Conquering customisation

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BMW has added more user customisable elements to its Mini brand, including personalised side scuttles

BMW Group is the first automotive company to allow its cars to be ‘fully personalised’, with its Mini brand taking the first steps to allow for 3D cosmetic adjustments to be made by the buyer beyond normal configuration options.

A glove compartment can be decorated with your favourite motto written on to it; LED lights can be installed that project your name on the street when you get out of the car, and the side scuttles behind the indicator lights can display your name and ‘race number’.

All of these are enabled by the latest technology in 3D printing, CNC machining and laser cutting, but the big leap has been in increasing the ease in which the process is implemented – from point of sale through to manufacture.

The German car manufacturer found its solution through Belgium-based start-up Twikit, which has developed a software-as-a-service solution to help personalise products on a large scale.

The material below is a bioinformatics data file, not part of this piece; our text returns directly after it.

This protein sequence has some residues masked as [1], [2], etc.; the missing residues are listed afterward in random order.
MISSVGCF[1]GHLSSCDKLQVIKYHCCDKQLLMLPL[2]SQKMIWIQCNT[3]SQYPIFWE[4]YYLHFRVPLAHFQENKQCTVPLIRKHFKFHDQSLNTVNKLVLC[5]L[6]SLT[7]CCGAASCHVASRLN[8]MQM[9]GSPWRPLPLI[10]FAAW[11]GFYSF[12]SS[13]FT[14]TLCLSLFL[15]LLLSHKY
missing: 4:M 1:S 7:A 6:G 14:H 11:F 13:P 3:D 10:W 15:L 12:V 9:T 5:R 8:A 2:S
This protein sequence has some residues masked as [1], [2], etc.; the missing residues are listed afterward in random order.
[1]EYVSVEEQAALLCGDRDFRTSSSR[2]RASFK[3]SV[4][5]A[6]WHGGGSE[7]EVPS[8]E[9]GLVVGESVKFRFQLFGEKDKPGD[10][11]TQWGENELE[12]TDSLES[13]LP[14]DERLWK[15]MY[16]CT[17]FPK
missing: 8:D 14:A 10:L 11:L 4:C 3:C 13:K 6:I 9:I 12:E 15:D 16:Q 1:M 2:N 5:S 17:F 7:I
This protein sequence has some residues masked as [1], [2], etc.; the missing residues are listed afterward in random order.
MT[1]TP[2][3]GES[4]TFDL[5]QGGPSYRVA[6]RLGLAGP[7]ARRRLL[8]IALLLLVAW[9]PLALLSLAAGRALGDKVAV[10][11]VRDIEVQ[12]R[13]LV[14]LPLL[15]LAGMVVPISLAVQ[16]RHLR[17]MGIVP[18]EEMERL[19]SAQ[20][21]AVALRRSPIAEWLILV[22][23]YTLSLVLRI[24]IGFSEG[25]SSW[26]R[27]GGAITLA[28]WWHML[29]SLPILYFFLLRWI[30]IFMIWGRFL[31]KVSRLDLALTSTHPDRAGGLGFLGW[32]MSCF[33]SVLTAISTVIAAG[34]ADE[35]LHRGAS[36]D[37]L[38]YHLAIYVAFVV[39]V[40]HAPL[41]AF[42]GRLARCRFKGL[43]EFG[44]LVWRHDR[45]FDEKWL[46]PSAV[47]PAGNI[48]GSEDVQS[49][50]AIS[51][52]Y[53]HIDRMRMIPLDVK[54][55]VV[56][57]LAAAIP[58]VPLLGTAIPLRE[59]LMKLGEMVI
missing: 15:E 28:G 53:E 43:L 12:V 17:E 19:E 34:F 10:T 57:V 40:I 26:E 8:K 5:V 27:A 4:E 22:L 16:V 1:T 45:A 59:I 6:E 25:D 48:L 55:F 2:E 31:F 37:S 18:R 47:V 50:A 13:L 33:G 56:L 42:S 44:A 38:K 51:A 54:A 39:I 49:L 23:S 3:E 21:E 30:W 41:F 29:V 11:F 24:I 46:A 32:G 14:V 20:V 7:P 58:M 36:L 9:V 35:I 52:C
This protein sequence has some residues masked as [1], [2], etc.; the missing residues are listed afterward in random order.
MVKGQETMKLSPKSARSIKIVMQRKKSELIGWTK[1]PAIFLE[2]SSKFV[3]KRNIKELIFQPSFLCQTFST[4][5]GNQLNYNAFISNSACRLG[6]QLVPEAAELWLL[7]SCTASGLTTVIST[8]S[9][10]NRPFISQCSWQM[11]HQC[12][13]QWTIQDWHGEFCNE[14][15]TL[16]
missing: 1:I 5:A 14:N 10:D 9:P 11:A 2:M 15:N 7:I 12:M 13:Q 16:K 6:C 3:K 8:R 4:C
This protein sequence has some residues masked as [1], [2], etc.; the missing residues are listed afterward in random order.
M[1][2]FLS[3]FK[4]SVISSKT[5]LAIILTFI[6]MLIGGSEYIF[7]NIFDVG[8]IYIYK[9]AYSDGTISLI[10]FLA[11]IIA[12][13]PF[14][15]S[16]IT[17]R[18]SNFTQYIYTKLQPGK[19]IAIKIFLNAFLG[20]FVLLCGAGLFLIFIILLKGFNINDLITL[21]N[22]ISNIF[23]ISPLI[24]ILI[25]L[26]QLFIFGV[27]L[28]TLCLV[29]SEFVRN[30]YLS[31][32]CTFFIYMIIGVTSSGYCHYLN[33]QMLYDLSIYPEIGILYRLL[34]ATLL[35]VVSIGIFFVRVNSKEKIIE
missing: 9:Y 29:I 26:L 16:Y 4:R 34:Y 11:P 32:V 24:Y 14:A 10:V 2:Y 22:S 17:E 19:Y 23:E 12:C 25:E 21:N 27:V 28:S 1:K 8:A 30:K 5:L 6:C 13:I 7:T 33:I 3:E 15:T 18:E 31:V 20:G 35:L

The end customer adapts the product – the car in this case – online as part of the typical online sales interface, and these digital files, plus those of thousands of other customers are then automatically taken to the appropriate production facility, which can then deliver the completely unique products.

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By enabling the end-consumer to participate in the design process through an intuitive 3D interface of set parameters and rules (for instance: no swearwords), Twikit eliminates the manual work of creating the 3D designs part by part.

The Twikit Product Creator backend can be adapted to fit whatever industry or product is intended to be customised

The dashboard cover being installed by the end user with the aid of a 3D printed tool